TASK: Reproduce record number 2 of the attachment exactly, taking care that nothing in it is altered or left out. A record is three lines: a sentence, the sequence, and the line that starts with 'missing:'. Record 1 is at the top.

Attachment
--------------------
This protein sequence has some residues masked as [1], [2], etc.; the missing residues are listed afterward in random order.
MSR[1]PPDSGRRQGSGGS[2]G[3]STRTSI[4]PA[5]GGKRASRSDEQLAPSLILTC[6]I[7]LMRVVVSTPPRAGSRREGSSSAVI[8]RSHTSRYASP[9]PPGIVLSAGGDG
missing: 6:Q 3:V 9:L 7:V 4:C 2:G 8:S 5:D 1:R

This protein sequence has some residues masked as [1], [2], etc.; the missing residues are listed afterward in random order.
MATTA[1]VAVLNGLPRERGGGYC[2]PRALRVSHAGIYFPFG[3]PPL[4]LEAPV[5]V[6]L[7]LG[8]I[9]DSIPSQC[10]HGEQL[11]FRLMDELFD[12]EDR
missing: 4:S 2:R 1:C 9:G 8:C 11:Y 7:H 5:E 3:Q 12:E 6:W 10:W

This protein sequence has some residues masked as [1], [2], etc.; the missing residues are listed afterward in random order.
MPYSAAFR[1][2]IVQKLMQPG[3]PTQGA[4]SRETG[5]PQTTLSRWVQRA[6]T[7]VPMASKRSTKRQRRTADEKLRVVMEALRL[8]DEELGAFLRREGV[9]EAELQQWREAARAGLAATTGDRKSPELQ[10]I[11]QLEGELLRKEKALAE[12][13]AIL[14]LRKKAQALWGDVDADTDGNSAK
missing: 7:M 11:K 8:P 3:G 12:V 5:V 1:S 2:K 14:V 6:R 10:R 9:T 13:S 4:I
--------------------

This protein sequence has some residues masked as [1], [2], etc.; the missing residues are listed afterward in random order.
MATTA[1]VAVLNGLPRERGGGYC[2]PRALRVSHAGIYFPFG[3]PPL[4]LEAPV[5]V[6]L[7]LG[8]I[9]DSIPSQC[10]HGEQL[11]FRLMDELFD[12]EDR
missing: 4:S 2:R 1:C 9:G 8:C 11:Y 7:H 5:E 3:Q 12:E 6:W 10:W